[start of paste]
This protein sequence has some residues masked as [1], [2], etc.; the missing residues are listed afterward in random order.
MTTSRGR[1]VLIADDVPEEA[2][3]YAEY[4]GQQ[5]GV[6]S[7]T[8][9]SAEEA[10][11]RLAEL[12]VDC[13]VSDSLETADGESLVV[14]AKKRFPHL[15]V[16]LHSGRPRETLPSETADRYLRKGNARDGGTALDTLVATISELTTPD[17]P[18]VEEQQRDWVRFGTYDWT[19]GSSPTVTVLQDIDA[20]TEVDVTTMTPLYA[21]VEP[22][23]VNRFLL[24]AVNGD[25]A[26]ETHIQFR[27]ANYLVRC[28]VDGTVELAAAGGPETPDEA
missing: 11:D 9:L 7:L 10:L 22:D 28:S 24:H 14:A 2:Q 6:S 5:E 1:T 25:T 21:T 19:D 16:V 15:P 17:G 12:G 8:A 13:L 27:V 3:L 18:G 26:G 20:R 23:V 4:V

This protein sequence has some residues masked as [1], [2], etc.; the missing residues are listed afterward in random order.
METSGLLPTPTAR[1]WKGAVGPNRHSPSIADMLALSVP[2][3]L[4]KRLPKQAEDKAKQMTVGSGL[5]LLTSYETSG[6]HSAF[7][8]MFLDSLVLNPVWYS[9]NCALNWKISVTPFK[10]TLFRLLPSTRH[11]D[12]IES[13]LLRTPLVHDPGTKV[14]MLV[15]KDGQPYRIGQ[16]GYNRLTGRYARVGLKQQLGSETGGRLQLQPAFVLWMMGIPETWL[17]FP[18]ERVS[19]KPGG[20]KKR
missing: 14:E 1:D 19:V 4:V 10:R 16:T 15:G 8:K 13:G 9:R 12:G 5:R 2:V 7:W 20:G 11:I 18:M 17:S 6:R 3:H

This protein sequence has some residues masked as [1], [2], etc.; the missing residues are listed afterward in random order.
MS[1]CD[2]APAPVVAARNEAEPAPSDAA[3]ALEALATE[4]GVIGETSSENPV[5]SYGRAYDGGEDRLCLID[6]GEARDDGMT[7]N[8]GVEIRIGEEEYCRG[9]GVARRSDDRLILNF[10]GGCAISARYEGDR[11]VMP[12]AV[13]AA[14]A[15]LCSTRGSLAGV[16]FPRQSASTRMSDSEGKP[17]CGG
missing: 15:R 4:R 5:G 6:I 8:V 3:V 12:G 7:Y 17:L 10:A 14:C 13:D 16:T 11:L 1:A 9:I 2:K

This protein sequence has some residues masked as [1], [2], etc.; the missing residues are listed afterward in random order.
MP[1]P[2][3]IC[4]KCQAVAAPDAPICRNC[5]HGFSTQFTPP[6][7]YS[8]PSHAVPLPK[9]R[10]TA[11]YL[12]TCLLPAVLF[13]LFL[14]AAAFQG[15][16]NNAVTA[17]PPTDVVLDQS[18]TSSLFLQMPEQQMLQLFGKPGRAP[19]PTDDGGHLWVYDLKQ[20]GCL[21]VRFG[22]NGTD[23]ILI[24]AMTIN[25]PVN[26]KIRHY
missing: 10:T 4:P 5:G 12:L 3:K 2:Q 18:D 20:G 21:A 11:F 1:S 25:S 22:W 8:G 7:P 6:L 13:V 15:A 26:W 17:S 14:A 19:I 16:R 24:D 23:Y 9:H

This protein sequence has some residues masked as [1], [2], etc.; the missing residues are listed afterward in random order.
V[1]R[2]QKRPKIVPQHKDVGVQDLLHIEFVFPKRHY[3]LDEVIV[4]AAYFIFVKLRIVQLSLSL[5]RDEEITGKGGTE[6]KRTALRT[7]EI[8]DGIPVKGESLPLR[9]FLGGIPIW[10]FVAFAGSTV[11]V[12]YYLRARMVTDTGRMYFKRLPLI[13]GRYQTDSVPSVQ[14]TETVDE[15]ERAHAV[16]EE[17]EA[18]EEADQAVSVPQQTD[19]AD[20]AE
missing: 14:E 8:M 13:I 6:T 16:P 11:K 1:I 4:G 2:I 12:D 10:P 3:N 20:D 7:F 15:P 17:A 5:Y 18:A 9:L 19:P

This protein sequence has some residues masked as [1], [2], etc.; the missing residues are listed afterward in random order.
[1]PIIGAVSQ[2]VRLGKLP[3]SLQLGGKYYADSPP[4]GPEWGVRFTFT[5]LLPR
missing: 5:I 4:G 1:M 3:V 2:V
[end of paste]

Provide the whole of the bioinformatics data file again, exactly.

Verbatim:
This protein sequence has some residues masked as [1], [2], etc.; the missing residues are listed afterward in random order.
MTTSRGR[1]VLIADDVPEEA[2][3]YAEY[4]GQQ[5]GV[6]S[7]T[8][9]SAEEA[10][11]RLAEL[12]VDC[13]VSDSLETADGESLVV[14]AKKRFPHL[15]V[16]LHSGRPRETLPSETADRYLRKGNARDGGTALDTLVATISELTTPD[17]P[18]VEEQQRDWVRFGTYDWT[19]GSSPTVTVLQDIDA[20]TEVDVTTMTPLYA[21]VEP[22][23]VNRFLL[24]AVNGD[25]A[26]ETHIQFR[27]ANYLVRC[28]VDGTVELAAAGGPETPDEA
missing: 11:D 9:L 7:L 10:L 22:D 28:S 24:H 14:A 2:Q 6:S 5:E 1:T 25:T 21:T 19:D 16:V 15:P 17:G 12:G 8:A 13:L 27:V 3:L 18:G 26:G 20:R 23:V 4:V

This protein sequence has some residues masked as [1], [2], etc.; the missing residues are listed afterward in random order.
METSGLLPTPTAR[1]WKGAVGPNRHSPSIADMLALSVP[2][3]L[4]KRLPKQAEDKAKQMTVGSGL[5]LLTSYETSG[6]HSAF[7][8]MFLDSLVLNPVWYS[9]NCALNWKISVTPFK[10]TLFRLLPSTRH[11]D[12]IES[13]LLRTPLVHDPGTKV[14]MLV[15]KDGQPYRIGQ[16]GYNRLTGRYARVGLKQQLGSETGGRLQLQPAFVLWMMGIPETWL[17]FP[18]ERVS[19]KPGG[20]KKR
missing: 14:E 1:D 19:V 4:V 10:R 16:T 15:G 8:K 13:G 9:R 12:G 5:R 2:V 7:W 20:G 11:I 18:M 17:S 6:R 3:H

This protein sequence has some residues masked as [1], [2], etc.; the missing residues are listed afterward in random order.
MS[1]CD[2]APAPVVAARNEAEPAPSDAA[3]ALEALATE[4]GVIGETSSENPV[5]SYGRAYDGGEDRLCLID[6]GEARDDGMT[7]N[8]GVEIRIGEEEYCRG[9]GVARRSDDRLILNF[10]GGCAISARYEGDR[11]VMP[12]AV[13]AA[14]A[15]LCSTRGSLAGV[16]FPRQSASTRMSDSEGKP[17]CGG
missing: 15:R 4:R 5:G 6:I 8:V 3:V 12:G 7:Y 17:L 10:A 14:C 13:D 16:T 11:L 1:A 9:I 2:K

This protein sequence has some residues masked as [1], [2], etc.; the missing residues are listed afterward in random order.
MP[1]P[2][3]IC[4]KCQAVAAPDAPICRNC[5]HGFSTQFTPP[6][7]YS[8]PSHAVPLPK[9]R[10]TA[11]YL[12]TCLLPAVLF[13]LFL[14]AAAFQG[15][16]NNAVTA[17]PPTDVVLDQS[18]TSSLFLQMPEQQMLQLFGKPGRAP[19]PTDDGGHLWVYDLKQ[20]GCL[21]VRFG[22]NGTD[23]ILI[24]AMTIN[25]PVN[26]KIRHY
missing: 10:T 4:P 5:G 12:L 3:K 2:Q 18:D 20:G 21:A 11:F 1:S 25:S 22:W 8:G 7:P 6:L 13:V 15:A 26:W 17:S 14:A 19:I 16:R 24:D 23:Y 9:H

This protein sequence has some residues masked as [1], [2], etc.; the missing residues are listed afterward in random order.
V[1]R[2]QKRPKIVPQHKDVGVQDLLHIEFVFPKRHY[3]LDEVIV[4]AAYFIFVKLRIVQLSLSL[5]RDEEITGKGGTE[6]KRTALRT[7]EI[8]DGIPVKGESLPLR[9]FLGGIPIW[10]FVAFAGSTV[11]V[12]YYLRARMVTDTGRMYFKRLPLI[13]GRYQTDSVPSVQ[14]TETVDE[15]ERAHAV[16]EE[17]EA[18]EEADQAVSVPQQTD[19]AD[20]AE
missing: 14:E 8:M 13:I 6:T 16:P 11:K 1:I 4:G 2:I 12:D 10:P 3:N 20:D 7:F 15:P 17:A 5:Y 18:A 9:L 19:P

This protein sequence has some residues masked as [1], [2], etc.; the missing residues are listed afterward in random order.
[1]PIIGAVSQ[2]VRLGKLP[3]SLQLGGKYYADSPP[4]GPEWGVRFTFT[5]LLPR
missing: 5:I 4:G 1:M 3:V 2:V